MIAMI — Jose Padilla, once accused of plotting with al-Qaida to blow up a radioactive “dirty bomb,” was sentenced Tuesday to 17 years and four months on terrorism conspiracy charges that don’t mention those initial allegations.
U.S. District Judge Marcia Cooke imposed the sentence on the 37-year-old Muslim convert, a U.S. citizen who was held for 3 1/2 years as an enemy combatant after his 2002 arrest amid the “dirty bomb” allegations.
Prosecutors had sought a life sentence, but Cook said she arrived at the 17-year sentence after considering the “harsh conditions” during Padilla’s lengthy military detention at a Navy brig in South Carolina.
However, he did not get credit for time served.
Padilla’s lawyers claimed his treatment amounted to torture, which U.S. officials have repeatedly denied.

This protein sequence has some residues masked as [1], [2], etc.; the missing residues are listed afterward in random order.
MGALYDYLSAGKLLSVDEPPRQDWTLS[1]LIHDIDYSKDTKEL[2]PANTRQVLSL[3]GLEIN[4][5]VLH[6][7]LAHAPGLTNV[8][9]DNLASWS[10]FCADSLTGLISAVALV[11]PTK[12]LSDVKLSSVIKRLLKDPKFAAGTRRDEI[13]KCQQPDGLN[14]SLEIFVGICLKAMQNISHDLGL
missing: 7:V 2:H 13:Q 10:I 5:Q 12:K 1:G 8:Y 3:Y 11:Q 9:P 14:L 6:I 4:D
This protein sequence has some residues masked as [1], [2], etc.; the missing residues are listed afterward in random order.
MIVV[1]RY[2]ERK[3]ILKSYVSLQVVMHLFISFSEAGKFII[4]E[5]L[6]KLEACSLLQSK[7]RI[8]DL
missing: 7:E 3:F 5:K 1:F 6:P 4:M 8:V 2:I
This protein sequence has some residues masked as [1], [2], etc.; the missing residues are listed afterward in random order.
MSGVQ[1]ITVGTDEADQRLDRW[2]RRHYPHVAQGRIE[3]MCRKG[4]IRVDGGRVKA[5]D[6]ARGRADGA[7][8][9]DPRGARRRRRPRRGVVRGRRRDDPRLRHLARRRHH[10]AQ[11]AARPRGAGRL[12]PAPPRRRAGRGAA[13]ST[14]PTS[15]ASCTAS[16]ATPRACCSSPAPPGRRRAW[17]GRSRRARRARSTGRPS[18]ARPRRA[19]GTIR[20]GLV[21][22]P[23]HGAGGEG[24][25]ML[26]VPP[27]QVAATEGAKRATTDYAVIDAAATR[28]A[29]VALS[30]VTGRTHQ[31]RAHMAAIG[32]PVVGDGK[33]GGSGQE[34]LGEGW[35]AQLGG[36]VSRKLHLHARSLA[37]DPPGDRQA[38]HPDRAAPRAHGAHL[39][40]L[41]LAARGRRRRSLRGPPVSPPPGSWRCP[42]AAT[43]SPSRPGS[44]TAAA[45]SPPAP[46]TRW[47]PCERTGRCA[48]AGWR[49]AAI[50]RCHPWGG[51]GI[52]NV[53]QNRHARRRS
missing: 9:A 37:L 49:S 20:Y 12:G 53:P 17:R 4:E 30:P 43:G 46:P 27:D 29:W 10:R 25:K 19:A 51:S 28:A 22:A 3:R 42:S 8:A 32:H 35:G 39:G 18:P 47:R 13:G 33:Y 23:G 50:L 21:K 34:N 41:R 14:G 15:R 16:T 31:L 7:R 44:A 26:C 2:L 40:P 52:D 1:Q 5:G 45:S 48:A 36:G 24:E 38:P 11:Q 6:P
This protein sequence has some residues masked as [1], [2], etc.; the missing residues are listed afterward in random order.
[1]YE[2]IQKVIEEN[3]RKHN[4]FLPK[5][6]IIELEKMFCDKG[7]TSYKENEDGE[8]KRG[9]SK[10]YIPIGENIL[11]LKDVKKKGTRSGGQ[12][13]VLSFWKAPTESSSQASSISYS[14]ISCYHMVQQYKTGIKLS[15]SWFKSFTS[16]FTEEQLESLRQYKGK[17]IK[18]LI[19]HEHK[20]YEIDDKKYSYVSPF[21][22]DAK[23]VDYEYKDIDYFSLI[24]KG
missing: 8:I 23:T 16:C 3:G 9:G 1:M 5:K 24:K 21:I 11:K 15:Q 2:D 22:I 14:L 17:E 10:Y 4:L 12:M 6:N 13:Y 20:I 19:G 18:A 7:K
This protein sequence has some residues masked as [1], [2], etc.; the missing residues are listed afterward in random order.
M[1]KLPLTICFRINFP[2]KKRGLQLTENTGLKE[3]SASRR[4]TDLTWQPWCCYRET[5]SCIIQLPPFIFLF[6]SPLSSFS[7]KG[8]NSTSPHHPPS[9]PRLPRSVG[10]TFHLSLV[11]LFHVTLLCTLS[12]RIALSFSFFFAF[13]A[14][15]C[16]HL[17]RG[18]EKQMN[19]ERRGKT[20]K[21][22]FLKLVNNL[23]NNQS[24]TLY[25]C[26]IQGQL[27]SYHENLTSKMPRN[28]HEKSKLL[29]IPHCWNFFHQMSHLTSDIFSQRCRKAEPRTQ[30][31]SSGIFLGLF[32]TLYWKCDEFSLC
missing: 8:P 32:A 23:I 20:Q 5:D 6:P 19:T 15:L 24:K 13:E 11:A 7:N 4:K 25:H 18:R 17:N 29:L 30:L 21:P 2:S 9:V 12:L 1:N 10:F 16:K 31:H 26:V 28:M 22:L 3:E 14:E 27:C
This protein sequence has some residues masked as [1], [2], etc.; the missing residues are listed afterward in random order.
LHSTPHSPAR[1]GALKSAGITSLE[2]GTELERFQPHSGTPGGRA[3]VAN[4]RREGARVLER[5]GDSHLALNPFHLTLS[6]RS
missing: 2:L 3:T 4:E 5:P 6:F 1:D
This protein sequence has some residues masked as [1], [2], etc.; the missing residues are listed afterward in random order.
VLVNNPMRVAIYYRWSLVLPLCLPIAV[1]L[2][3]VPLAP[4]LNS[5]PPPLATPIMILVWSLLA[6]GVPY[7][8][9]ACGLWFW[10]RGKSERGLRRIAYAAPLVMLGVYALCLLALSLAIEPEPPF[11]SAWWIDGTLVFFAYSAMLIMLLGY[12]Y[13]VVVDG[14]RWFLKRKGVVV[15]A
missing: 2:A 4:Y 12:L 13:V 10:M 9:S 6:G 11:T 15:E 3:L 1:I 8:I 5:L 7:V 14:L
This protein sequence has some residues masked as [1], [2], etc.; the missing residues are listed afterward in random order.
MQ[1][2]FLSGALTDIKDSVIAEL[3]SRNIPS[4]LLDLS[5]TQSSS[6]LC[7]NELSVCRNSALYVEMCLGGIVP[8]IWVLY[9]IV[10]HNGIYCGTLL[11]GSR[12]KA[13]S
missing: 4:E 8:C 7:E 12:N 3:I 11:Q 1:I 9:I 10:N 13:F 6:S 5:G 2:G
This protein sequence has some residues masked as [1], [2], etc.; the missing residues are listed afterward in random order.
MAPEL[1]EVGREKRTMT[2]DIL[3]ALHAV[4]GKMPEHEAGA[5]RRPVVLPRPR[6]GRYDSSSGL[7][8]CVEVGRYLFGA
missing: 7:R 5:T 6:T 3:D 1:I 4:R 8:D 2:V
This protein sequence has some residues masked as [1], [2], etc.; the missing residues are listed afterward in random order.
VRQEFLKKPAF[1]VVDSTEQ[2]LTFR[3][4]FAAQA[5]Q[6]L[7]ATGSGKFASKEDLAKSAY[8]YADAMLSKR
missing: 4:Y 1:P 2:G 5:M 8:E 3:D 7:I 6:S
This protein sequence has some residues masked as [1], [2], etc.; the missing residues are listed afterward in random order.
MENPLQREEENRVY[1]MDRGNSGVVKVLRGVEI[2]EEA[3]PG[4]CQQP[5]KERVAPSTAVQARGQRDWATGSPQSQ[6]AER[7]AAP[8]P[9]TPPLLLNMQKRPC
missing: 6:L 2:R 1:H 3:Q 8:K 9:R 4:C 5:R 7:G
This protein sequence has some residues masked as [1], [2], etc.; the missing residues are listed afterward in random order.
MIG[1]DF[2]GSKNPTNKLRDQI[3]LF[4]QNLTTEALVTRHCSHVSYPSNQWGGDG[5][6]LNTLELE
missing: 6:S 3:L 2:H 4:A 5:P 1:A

Cooke also imposed prison terms on two other men of Middle Eastern origin who were convicted of conspiracy and material support charges along with Padilla in August. The three were part of a North American support cell for al-Qaida and other Islamic extremists around the world, prosecutors said.
The jury was told that Padilla was recruited by Islamic extremists in the U.S. and filled out an application to attend an al-Qaida training camp in Afghanistan.
Cooke said that as serious as the conspiracy was, there was no evidence linking the men to specific acts of terrorism anywhere.
“There is no evidence that these defendants personally maimed, kidnapped or killed anyone in the United States or elsewhere,” she said.